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Manchester United – A story of rebellion from outcasts to seagulls

On the 18th of April 1995, Eric Cantona welcomed twelve young football hopefuls to the indoor gym at the Cliff Training Centre, Salford.

The children were aged between nine and eleven years old and came from local clubs and schools in the Salford area. The coaching programme devised by Cantona was a two-hour session, the children being taught by their hero, the art of ball control, dribbling and passing.

However, this was no ordinary programme it came with the blessing of the Greater Manchester probation service and was part of King Eric’s 120-hour community service order. The then Assistant Chief Probation Officer Liz Calderbank outlined to the British Press, who wanted ‘blood’, “the programme is football-related and considers Mr Cantona’s skills, reflecting the wishes of the Judge who made the Community Service Order.” It was also stressed that the schedule was “very demanding” and the punishment was in no way considered “a soft option” for the Manchester United employee.

On the 1 December 1992, this son of Marseille pulled on a Red Devils shirt for the first time, the stage the Estadio de Luz, home of Benfica, the game in homage to the great Eusebio who was celebrating his 50th birthday. The following Saturday United entertained their city neighbours, Cantona took his Old Trafford bow in a second-half cameo role which saw the Reds win 2-1.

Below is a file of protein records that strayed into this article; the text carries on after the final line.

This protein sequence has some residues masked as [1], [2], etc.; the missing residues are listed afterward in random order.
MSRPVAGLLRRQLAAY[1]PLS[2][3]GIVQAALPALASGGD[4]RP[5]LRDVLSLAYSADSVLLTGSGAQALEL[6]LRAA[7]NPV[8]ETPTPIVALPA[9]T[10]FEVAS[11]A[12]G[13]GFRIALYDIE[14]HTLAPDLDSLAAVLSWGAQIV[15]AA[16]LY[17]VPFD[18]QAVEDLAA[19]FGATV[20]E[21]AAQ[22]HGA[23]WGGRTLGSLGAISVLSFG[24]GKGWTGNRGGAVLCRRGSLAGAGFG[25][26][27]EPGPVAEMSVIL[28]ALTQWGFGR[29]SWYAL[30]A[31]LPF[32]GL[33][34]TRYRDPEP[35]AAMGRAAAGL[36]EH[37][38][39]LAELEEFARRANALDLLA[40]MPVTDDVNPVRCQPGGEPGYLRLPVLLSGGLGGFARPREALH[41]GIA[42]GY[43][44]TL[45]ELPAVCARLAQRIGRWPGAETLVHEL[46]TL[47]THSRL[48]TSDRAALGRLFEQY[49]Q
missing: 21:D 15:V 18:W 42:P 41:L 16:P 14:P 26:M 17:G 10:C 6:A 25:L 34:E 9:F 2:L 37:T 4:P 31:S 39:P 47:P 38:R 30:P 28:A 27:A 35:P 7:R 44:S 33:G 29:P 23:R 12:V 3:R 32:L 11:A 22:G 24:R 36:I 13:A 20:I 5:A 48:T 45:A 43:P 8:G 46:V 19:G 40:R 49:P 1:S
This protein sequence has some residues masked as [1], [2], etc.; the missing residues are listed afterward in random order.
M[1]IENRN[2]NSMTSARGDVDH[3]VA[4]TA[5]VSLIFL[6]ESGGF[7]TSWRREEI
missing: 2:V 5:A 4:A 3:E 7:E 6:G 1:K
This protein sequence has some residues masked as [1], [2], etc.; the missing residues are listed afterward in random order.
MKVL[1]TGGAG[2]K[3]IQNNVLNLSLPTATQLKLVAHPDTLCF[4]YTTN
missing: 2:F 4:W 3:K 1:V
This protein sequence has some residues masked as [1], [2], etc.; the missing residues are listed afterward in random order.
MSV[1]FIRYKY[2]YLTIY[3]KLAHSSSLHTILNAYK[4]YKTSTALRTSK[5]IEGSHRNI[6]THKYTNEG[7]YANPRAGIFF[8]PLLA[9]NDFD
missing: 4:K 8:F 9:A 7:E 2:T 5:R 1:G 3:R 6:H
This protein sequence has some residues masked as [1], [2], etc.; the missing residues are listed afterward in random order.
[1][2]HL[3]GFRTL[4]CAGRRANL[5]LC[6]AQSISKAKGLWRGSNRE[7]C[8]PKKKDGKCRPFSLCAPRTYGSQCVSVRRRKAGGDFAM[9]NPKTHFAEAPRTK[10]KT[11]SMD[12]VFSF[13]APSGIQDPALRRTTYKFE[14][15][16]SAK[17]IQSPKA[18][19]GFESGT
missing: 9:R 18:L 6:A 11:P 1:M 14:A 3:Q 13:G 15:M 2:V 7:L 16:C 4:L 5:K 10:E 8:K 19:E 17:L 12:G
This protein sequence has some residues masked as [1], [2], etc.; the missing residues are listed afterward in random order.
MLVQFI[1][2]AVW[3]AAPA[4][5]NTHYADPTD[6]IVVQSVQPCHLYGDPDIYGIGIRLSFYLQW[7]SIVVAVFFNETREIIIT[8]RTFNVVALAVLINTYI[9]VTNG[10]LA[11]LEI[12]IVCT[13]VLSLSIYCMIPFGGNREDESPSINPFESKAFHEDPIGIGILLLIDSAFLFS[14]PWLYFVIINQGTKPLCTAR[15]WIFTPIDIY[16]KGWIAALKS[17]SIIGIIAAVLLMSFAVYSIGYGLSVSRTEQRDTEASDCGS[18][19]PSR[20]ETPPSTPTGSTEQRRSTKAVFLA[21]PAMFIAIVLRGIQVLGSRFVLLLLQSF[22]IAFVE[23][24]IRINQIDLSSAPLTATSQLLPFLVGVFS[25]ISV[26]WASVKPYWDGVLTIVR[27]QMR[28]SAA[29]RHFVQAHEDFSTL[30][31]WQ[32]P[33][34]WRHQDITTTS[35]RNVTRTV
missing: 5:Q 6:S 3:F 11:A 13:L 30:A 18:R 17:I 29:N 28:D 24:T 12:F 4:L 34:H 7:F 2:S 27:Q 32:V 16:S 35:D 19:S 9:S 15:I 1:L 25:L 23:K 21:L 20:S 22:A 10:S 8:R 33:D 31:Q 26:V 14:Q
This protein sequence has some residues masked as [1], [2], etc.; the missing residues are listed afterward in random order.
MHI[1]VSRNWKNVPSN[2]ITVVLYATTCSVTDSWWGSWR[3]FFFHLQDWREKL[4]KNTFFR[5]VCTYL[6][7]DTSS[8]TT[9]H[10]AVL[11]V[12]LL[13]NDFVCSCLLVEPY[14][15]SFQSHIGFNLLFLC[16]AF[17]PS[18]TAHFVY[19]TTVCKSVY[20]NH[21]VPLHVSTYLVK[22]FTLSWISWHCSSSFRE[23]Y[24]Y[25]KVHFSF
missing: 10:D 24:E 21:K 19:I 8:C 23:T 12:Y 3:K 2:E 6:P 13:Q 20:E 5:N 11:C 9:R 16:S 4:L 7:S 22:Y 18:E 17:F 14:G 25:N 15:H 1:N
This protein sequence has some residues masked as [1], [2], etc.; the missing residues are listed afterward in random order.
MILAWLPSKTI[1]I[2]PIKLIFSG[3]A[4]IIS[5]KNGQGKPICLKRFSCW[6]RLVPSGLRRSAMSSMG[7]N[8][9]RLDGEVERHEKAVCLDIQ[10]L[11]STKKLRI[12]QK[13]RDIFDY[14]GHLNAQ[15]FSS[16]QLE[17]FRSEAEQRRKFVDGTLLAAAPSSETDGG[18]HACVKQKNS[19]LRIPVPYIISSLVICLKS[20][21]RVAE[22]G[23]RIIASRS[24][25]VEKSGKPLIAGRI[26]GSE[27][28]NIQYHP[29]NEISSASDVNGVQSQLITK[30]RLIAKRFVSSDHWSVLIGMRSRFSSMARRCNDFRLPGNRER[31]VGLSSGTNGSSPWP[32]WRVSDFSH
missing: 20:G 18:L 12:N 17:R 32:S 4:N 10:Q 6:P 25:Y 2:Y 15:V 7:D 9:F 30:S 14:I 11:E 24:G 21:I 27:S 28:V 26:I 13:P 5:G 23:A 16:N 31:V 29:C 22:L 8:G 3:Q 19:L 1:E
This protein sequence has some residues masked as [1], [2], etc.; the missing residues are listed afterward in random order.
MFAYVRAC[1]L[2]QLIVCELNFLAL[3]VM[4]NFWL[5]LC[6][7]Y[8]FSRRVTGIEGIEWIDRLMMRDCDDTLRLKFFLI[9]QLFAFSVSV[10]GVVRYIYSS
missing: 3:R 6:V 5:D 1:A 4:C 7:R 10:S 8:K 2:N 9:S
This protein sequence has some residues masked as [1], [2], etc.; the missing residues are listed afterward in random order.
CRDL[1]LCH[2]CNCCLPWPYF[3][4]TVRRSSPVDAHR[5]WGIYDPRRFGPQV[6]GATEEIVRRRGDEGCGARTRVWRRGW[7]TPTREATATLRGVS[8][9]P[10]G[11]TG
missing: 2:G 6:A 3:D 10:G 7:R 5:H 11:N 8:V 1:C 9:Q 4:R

Announcing his arrival, the then United Supremo Alex Ferguson wrote in his programme notes “I don’t mind him having a temper. I like my players to feel passionately and care about the game.”

Eric Cantona would stay on as a lieutenant to Ferguson for five years, amassing 185 appearances and 82 goals, winning four league titles and two doubles, a catalyst for the club’s most successful period. Alas, for all the success and champagne moments in that blood red shirt Eric Cantona’s proudest moment in his own words: “I have a lot of good moments but the one I prefer is when I kicked the Hooligan.”

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On the night of 25 January 1995, in a stadium bought from the Brighton Railway Company in 1924 and designed by the architect Archibald Leitch, the meticulous Frenchman kicked racism out of the English game in his own Gallic style. In a tempestuous winter league game, Cantona had faced a first-half kicking from Selhurst Park favourites Richard Shaw and Chris Coleman, so much so Alex Ferguson berated referee Alan Wilkie as the players headed for the tunnel at half-time. In Govan tongue ‘Why don’t you do your fxxxing job?’ came the cry from the Scot at the official.